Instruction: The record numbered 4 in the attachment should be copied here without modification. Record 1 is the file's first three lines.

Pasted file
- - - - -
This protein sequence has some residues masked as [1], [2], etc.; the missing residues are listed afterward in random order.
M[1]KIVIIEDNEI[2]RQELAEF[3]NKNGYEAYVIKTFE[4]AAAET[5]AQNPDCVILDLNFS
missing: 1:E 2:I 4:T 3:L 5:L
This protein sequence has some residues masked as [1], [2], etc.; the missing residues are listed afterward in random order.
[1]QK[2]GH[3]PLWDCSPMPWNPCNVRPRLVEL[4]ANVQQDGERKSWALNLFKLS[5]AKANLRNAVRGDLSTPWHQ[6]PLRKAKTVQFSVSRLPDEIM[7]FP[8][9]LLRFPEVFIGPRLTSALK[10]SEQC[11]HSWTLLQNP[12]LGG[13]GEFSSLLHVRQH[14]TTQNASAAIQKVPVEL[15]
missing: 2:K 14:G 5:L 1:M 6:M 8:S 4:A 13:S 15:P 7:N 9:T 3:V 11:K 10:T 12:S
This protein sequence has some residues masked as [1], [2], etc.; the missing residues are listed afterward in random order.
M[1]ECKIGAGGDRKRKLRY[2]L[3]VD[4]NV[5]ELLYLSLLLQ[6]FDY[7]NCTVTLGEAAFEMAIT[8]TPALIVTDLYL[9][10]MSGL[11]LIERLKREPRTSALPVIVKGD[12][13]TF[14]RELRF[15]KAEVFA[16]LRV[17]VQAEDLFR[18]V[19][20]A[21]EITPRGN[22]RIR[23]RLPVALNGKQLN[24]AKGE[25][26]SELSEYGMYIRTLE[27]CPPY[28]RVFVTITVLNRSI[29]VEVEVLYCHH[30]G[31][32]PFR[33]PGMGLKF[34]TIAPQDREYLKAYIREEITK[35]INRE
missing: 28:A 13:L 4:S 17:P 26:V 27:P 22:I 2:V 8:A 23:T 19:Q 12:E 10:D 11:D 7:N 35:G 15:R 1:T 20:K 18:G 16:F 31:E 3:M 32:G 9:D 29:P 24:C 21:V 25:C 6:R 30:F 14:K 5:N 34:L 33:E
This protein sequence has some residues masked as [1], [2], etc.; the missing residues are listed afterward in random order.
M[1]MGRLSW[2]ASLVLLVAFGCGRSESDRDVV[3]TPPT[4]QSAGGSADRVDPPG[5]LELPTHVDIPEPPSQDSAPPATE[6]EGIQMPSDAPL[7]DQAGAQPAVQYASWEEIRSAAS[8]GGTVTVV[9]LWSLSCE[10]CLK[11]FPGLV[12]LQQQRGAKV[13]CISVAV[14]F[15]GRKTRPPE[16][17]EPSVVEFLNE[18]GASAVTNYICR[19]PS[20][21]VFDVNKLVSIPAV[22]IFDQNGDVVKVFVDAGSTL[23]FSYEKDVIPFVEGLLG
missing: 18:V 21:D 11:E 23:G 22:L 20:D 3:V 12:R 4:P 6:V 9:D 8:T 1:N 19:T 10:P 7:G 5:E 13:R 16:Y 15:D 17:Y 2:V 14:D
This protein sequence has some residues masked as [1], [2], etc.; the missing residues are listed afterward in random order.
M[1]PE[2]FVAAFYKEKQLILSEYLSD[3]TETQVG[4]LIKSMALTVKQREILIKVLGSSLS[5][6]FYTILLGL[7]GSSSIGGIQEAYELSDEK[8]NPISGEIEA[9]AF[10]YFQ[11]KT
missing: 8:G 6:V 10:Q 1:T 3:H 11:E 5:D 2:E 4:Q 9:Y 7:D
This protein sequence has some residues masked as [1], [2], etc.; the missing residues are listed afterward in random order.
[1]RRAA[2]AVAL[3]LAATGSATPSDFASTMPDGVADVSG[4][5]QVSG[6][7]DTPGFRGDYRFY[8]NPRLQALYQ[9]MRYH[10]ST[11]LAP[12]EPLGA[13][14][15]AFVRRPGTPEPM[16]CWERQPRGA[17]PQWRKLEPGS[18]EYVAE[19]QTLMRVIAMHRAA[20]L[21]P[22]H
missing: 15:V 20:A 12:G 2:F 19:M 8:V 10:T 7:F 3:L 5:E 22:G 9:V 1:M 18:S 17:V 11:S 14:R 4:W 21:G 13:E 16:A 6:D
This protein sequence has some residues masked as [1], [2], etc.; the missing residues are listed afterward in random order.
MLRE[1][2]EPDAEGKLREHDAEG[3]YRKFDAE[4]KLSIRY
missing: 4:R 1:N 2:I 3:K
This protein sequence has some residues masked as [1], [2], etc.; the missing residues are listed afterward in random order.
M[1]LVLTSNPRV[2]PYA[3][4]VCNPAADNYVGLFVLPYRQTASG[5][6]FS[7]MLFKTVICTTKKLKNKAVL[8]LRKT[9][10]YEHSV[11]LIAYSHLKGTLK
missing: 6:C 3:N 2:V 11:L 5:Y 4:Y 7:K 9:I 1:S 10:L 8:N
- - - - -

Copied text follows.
This protein sequence has some residues masked as [1], [2], etc.; the missing residues are listed afterward in random order.
M[1]MGRLSW[2]ASLVLLVAFGCGRSESDRDVV[3]TPPT[4]QSAGGSADRVDPPG[5]LELPTHVDIPEPPSQDSAPPATE[6]EGIQMPSDAPL[7]DQAGAQPAVQYASWEEIRSAAS[8]GGTVTVV[9]LWSLSCE[10]CLK[11]FPGLV[12]LQQQRGAKV[13]CISVAV[14]F[15]GRKTRPPE[16][17]EPSVVEFLNE[18]GASAVTNYICR[19]PS[20][21]VFDVNKLVSIPAV[22]IFDQNGDVVKVFVDAGSTL[23]FSYEKDVIPFVEGLLG
missing: 18:V 21:D 11:E 23:G 22:L 20:D 3:V 12:R 4:P 6:V 9:D 8:T 1:N 19:T 10:P 7:G 5:E 13:R 16:Y 15:D 17:Y 2:V 14:D